Taste of Spring
A quintessential British Spring staple; rhubarb is a versitile vegetable (I just discovered it’s not a fruit – thanks Google). There are loads of tasty and interesting rhubarb recipes such as cordials, compotes, crumbles and cakes. I’ve given all of the above a go over the years but nothing delivers as much ‘wow-factor’ for as little effort as my rhubarb liqueur recipe.
Grow your own
One of my favourite things about rhubarb is how easy it is to grow. In my experience it’s impossible to kill, spreads prolifically and has a long growing season, replenishing itself every time it’s picked. I’ve always had a crown or two planted in the garden, wherever I’ve lived so I’ve made my fair few rhubarb crumbles etc.
Pour some gin over it
However these days there’s really only one use for my little patch of rhubarb: liqueurs! What started a few years ago as an experiment is now my signature drink. I give out bottles of my fruit liqueurs as gifts, I’ve supplied weddings and whatever the season; there will always be a bottle or two of fruit liqueur of some kind on the go in my house. If it grows in my garden; chances are I’ve tried to pickle it in some sort of alcohol!
Rhubarb gin and vodka are some of my absolute favourites because you can get these on the go early in the year and they are so easy to make. Follow my rhubarb gin or vodka recipe and in a few weeks you will be raising a glass to this delicious vegetable!
You will need:
- Caster or granulated sugar
- Gin or vodka
- Ginger/vanilla pod(optional)
- Mason jars
I’ve never measured or weighed anything before when making these rhubarb recipes and you don’t have to either. I have tried to put in some measurements for those that want them but seriously just go with whatever looks/tastes right to you. Adapt it for how mcuh rhubarb you have available – this can be done in multiple batches. I sample my liqueurs while they’re infusing and add more sugar if necessary.
- First top, tail and wash the rhubarb. Chop it into roughly 2cm slices. Go for a diagnoal line as the more surface area you achieve; the more flavour will come out into your gin or vodka.
- Pile the rhubarb pieces into a non-leaky jar with a wide mouth. I use kilners but coffee or jam jars would do the job.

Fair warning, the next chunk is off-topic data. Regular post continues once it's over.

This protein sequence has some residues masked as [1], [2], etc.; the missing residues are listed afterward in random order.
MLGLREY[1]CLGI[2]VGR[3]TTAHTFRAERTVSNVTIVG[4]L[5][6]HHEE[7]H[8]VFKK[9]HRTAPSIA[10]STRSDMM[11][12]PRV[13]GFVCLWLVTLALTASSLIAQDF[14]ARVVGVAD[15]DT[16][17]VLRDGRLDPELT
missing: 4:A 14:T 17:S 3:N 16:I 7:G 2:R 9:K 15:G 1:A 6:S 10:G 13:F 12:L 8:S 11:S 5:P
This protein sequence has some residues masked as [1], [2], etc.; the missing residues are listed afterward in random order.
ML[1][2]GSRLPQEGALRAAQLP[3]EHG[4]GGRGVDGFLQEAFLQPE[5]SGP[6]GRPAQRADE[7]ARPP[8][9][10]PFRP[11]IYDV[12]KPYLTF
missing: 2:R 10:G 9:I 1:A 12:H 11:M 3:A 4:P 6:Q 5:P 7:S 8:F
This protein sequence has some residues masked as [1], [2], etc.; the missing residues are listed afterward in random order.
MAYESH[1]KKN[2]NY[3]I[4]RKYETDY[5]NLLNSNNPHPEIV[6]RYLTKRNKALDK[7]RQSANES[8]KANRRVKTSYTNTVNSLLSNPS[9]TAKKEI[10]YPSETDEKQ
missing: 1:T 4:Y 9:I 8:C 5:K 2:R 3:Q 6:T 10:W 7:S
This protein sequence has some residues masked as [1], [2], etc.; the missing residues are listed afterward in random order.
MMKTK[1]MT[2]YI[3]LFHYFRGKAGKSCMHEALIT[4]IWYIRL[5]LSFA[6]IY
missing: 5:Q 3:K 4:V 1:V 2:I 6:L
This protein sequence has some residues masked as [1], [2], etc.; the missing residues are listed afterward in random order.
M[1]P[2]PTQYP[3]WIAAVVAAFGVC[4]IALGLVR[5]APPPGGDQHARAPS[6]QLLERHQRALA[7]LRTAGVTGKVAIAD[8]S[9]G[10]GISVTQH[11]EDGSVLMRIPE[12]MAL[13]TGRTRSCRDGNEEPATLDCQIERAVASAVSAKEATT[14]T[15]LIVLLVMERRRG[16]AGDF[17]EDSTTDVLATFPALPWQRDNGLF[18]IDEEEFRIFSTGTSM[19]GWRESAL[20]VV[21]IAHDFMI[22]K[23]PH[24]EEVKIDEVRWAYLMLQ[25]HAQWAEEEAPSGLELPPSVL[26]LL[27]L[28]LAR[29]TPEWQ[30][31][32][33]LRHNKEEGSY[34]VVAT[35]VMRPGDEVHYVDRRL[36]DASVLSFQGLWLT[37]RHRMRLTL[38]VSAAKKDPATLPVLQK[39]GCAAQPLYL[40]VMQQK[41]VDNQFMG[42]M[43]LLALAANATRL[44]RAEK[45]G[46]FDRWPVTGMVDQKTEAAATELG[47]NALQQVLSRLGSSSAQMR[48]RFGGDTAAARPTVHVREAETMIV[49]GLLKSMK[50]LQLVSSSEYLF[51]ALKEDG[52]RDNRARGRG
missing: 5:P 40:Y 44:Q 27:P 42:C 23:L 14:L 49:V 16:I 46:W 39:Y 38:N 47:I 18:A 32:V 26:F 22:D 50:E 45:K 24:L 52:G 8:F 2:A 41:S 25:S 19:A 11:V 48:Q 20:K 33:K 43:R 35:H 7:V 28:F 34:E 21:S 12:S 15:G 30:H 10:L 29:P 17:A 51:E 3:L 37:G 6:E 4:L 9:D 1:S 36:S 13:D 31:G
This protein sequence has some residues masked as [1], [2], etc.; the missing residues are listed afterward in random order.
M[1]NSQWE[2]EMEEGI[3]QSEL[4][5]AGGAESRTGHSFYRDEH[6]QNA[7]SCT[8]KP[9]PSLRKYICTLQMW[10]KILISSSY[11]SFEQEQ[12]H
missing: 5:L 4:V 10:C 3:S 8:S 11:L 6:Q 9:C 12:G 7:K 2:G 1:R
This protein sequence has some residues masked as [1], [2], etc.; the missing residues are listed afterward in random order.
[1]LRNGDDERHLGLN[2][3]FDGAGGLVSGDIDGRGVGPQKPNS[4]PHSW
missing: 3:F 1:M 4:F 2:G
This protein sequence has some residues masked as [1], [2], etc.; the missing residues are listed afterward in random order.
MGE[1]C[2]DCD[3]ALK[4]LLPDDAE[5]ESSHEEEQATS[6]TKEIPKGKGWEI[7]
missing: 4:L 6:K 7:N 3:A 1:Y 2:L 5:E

- Optional but tasty: pop in a couple of 1cm slices of ginger to add a little kick. You could even try a vanilla pod for the ‘rhubabrb and custard’ effect.
- Pour sugar into the jar. Some recipes advise a 2:1 ratio of fruit to sugar for liqueurs, personally I go for less but it depends how sweet you’d like it. I normally do it by eye, ensuring that the sugar is roughly 1/4 of the way up. I weighed my ingredients today for the first time and put 100g of sugar into 450g of rhubarb. Remember it’s much easier to add sugar to make it sweeter than to deal with an over-sugared liqueur.
- Pour in your alcohol of choice. Whether you’re going for vodka or gin you really don’t have to splash out on the good stuff for this recipe. It’s fine to use the cheap and nasty stuff for fruit liqueurs as I guarantee no-one will know the difference once all those fruity flavours have infused into it. Fill the jar to a little below the rim – you need some space for the fruit to move around when you shake it. If you have less fruit (ie not a full jar) fill to the level of the fruit, ensuring everything is submerged.
- Seal the lid firmly and give everything a vigorous shake. You will need to shake your rhubarb gin/vodka daily until the sugar is dissolved. After that you can get away with shaking every 2 or 3 days until it’s time to filter.
- Leave the jar(s) in a cool dark place (bright light will bleach out that lovely pink colour) for roughly 6 weeks. I usually taste it at around 4 weeks to guage it and add more sugar at this point if needed.
- Once the liqueur is ready; strain it thoroughly at least once. You can use either muslin or coffee filter papers.
- Enjoy! Rhubarb gin and vodka are great to drink neat or with tonic, lemonade or any mixer of your choice. Squeeze a bit of lime into it and raise a toast!
Originally published by Sampling Suffolk Food blog